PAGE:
But though the punctuation in use does not answer all the purposes of reading and speaking, it must, nevertheless, be allowed to be of considerable advantage. It does not indeed give us half the pauses which a just pronunciation seems to require; and those pauses it does give are seldom such as precisely mark the sense of a sentence; but still it directs the eye to intervals proper for some pauses, and serves to keep members from running into each other, and confounding the sense of the sentence: and if a few simple rules, founded on the nature of a sentence, were adopted by writers and printers, there is not the least doubt but the art of reading might be greatly facilitated and improved.
But the business of this essay is not so much to construct a new system of punctuation, as to endeav
For these Rules, see Elements of Elocution, Boston Edition, 1810, p. 46.
our to make the best use of that which is already established; an attempt to reduce the whole doctrine of rhetorical punctuation to a few plain, simple principles, which may enable the reader, in some measure, to point for himself: for this purpose, it will, in the first place, be necessary to exhibit a general idea of the punctuation in use, that we may be better enabled to see how far it will assist us in the practice of pronunciation, and where we must have recourse to principles more permanent and systematical.
General idea of the common doctrine of punctuation.
Dr. Lowth defines punctuation to be, "the art of marking in writing the several pauses, or rests, between sentences, and the parts of sentences, according to their proper quantity or proportion, as they are expressed in a just and accurate pronunciation." Others, as Sir James Burrow and Dr. Bowles, besides considering the points as marks of rest and pauses, suppose them to be hints for a different modulation of voice, or rules for regulating the accent of the voice, in reading; but whether this modulation of voice relates to all the points, or to the interrogation, exclamation, and parenthesis only, we are not informed. Grammarians are pretty generally agreed in distinguishing the pauses into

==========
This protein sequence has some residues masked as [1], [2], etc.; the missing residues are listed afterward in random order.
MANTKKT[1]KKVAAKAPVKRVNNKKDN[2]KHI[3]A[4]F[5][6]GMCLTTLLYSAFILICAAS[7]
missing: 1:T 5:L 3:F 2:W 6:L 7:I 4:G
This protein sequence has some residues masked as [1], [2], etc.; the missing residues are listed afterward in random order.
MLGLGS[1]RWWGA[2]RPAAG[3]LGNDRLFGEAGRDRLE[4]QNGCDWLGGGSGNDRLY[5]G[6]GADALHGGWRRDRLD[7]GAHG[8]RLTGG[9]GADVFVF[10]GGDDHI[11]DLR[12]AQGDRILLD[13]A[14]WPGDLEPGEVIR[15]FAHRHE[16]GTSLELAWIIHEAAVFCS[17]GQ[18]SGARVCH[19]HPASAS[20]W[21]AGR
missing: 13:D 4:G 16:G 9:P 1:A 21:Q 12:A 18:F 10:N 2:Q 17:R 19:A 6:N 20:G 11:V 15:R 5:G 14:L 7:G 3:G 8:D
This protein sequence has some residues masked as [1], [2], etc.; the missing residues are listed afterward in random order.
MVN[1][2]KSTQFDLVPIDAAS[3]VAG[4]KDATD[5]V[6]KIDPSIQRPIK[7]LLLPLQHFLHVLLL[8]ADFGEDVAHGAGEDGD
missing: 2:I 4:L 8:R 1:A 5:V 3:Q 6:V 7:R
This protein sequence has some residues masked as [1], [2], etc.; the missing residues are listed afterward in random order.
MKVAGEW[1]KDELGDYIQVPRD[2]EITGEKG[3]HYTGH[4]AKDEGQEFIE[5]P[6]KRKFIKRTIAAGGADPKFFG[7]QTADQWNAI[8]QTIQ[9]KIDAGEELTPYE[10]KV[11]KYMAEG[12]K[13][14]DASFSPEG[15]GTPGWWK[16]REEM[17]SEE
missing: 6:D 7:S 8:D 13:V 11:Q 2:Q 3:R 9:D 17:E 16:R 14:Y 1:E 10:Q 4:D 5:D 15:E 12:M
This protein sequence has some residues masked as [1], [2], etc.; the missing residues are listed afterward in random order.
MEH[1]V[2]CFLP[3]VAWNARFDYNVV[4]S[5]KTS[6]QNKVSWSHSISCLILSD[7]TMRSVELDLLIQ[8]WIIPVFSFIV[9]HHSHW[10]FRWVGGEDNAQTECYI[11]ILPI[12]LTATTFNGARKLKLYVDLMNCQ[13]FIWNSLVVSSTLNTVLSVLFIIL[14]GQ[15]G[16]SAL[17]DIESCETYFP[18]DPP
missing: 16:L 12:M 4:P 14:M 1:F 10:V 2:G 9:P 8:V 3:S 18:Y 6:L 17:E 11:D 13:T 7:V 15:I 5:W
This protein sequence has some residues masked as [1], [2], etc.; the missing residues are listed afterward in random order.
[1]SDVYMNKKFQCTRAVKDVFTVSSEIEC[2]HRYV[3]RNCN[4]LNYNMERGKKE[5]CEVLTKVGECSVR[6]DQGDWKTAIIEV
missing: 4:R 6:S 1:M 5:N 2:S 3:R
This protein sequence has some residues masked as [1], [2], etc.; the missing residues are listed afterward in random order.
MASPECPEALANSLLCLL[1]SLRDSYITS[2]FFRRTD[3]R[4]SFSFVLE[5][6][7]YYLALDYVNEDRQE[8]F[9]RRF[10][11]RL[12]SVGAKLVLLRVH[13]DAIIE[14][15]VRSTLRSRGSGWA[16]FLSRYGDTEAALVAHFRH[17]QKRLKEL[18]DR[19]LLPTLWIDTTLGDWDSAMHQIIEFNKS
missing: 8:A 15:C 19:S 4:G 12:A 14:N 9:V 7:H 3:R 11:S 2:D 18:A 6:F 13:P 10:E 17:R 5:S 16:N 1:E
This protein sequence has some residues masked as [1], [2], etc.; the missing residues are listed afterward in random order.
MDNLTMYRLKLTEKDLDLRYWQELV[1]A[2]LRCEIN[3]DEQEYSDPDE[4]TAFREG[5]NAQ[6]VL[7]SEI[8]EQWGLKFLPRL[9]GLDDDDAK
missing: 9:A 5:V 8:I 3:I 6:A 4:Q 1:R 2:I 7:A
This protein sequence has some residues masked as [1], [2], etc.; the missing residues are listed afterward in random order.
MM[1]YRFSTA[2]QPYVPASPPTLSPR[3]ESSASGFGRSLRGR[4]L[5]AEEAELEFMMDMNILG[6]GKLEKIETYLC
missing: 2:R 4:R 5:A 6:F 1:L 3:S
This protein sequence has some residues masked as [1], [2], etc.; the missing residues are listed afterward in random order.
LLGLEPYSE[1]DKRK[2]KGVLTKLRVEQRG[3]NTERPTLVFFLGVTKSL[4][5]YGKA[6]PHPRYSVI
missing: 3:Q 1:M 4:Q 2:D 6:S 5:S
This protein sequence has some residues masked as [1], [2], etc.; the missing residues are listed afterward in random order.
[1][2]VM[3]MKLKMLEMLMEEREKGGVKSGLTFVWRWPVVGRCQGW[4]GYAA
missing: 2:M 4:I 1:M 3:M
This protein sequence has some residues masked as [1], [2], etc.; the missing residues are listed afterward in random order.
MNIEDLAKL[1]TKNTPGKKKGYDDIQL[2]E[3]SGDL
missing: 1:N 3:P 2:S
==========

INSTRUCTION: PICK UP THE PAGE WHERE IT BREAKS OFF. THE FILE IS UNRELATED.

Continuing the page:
and those pauses which are accompanied with an alteration in the tone of voice into
The interrogation The exclamation The parenthesis The period is supposed to be a pause double the time of the colon; the colon, double that of the semicolon; and the semicolon, double that of the comma, or smallest pause; the interrogation and exclamation points are said to be indefinite as to their quantity of time, and to mark an elevation of voice; and the parenthesis to mark a moderate depression of the voice, with a pause greater than the comma.
The use of the Comma.
A simple sentence, that is, a sentence having but one subject, or nominative, and one finite verb, admits of no pause. Thus in the following sentence; The passion for praise produces excellent effects in women of sense. The passion for praise is the subject, or nominative case, to the verb produces, and excellent effects in women of sense is the object or accusative case, with its concomitant circumstances or adjuncts of specification, as Dr. Lowth very properly terms them; and this sentence, says the learned bishop, admits of no pause between any of its parts, but when a new verb is added to the sentence, as in the following: The passion for praise, which is so very vehement in the fair sex, produces excellent effects in women of sense. Here a new verb is introdueed, accompanied with adjuncts of its own, and the subject is repeated by the relative pronoun which it now becomes a compounded sentence, made up of two simple sentences, one of which is inserted in the middle of the other;